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China’s Red Cross Is Still Dealing With a 3-Year-Old Scandal Involving Sex and Fast Cars

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On Aug. 3, the ground shook in southwestern China, crumbling homes and killing around 400 residents of a remote, mountainous part of Yunnan province.
Six years earlier, when a much greater earthquake ravaged neighboring Sichuan province, extinguishing some 90,000 lives, the state-run Red Cross Society of China was flooded with generous donations from Chinese nationwide. This time, however, there are fears that the public won’t be as generous — and that’s all because of a certain 23-year-old maiden named Guo Meimei, who once claimed to be a “commercial general manager” of an entity related to the Chinese Red Cross.
Guo almost single-handedly ruined the organization’s reputation in 2011, when she posted pictures of herself jet-setting in business class, and cavorting in a Maserati and Lamborghini. Today, the Red Cross, the nation’s biggest charity, is having to plead with the public to focus on the devastation in Yunnan and forget about the scandal.
Showy displays from China’s nouveau riche aren’t anything new, but Guo shattered confidence in the Chinese charity at a time when the public had already begun to question just how aid organizations spend their money. In the wake of the Guo affair, donations to the Chinese Red Cross dipped. (Her notoriety was such that someone designed a fake TIME cover with her pretty, pouting image on it.)
On Sunday, the same day as when the temblor of at least 6.1 magnitude struck Yunnan, China’s state-run media released highlights from a confession Guo made in which she owned up to various misdeeds, such as helping to run an illegal gambling ring in Beijing and offering sexual services, including a $60,000-evening tryst. (Official news agency Xinhua noted that most of Guo’s sexual partners were foreigners.)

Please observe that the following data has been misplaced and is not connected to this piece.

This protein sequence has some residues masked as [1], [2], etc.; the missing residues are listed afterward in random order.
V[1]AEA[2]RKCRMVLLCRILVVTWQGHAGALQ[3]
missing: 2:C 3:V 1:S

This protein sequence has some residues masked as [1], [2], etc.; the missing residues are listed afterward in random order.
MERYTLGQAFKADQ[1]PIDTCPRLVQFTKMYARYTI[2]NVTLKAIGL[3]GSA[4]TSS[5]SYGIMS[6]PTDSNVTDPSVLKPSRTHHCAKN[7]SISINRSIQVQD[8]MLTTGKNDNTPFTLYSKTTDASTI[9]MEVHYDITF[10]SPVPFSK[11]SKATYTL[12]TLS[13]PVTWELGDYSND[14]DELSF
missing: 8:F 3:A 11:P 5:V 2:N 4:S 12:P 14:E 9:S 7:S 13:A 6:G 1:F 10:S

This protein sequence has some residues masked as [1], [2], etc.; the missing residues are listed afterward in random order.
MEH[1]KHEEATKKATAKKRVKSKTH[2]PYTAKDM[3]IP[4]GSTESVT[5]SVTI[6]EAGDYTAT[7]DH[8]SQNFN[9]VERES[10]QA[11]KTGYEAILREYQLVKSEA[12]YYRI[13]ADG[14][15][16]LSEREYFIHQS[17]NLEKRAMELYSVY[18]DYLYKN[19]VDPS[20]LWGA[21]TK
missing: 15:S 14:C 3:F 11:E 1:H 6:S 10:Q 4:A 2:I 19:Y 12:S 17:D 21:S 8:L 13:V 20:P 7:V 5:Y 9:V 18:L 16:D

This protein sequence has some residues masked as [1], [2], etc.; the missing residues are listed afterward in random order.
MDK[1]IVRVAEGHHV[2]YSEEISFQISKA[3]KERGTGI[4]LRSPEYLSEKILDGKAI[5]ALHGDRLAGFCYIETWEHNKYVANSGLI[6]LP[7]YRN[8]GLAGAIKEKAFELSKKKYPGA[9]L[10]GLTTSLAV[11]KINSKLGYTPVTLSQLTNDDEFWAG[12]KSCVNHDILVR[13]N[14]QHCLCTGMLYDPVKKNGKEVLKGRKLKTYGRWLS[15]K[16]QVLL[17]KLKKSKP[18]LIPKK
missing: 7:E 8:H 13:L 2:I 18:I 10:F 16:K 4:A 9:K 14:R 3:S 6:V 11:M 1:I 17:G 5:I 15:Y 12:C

Arrested last month, Guo — whose name means “beautiful, beautiful” — now languishes in a Beijing detention center. CCTV, the Chinese state broadcaster, aired images of her stripped of makeup and clad in a prison-orange vest. Another alleged gambling-ring member was quoted by Xinhua describing Guo as “particularly evil, unscrupulous.” The lengthy Xinhua exposé described what it said was Guo’s unsavory family background: a father with a fraud conviction, a mother who ran a sauna, an aunt once suspected of harboring prostitutes and an uncle jailed for drug trafficking.
Then, there was her purported “godfather,” the man who may have linked her to the Red Cross, through an organization bearing the unlikely name of the Red Cross Chamber of Commerce. According to Xinhua, Guo met a wealthy southern Chinese real estate investor surnamed Wang when she was just 19-years-old. Soon, she was surrounded by luxury cars and other baubles. On social media, she changed her stated profession from “actor singer” to the Red Cross Chamber of Commerce’s “commercial general manager.”
Wang, married with kids, is now in jail. The CCTV segment meanwhile captures Guo in tears, disavowing any relationship with the Red Cross. “I made a huge mistake because of my vanity,” Guo is quoted as saying in the Xinhua report. “My mistake brought severe damage to the Red Cross’s reputation … I want to say sorry to the Red Cross and sorry to the masses, especially to those vulnerable people who do not get relief.”
Seeking to further distance itself from the Guo affair, the Chinese Red Cross released a statement on Monday morning reiterating that the disgraced young lady was not a staff member and that her fortune had no connection to the charity or its funds:

Such slanders [linking Guo to the Red Cross] not only affect social justice, mislead the public and disturb public order, but they also do serious damage to humanity, public welfare and philanthropy. As a time-honored charitable organization, the Red Cross of China has been dedicated to providing humanitarian relief to the vulnerable. We sincerely hope the public will continue to support and participate in our undertaking.

Nonetheless, the salacious details about Guo and her sugar daddy have kept Chinese social media buzzing. “How can a prostitute be so rich?” asked one person on the Sina Weibo microblogging service. Another expressed enduring skepticism in the charity she once claimed to have represented: “No matter what the Red Cross says, I will never donate money to them.” So far, the Chinese Red Cross says it has donated 2,000 quilts, 2,000 jackets and 200 tents to the victims of the Aug. 3 Yunnan earthquake. The charity refused to speak to TIME about Guo.
With reporting by Gu Yongqiang / Beijing

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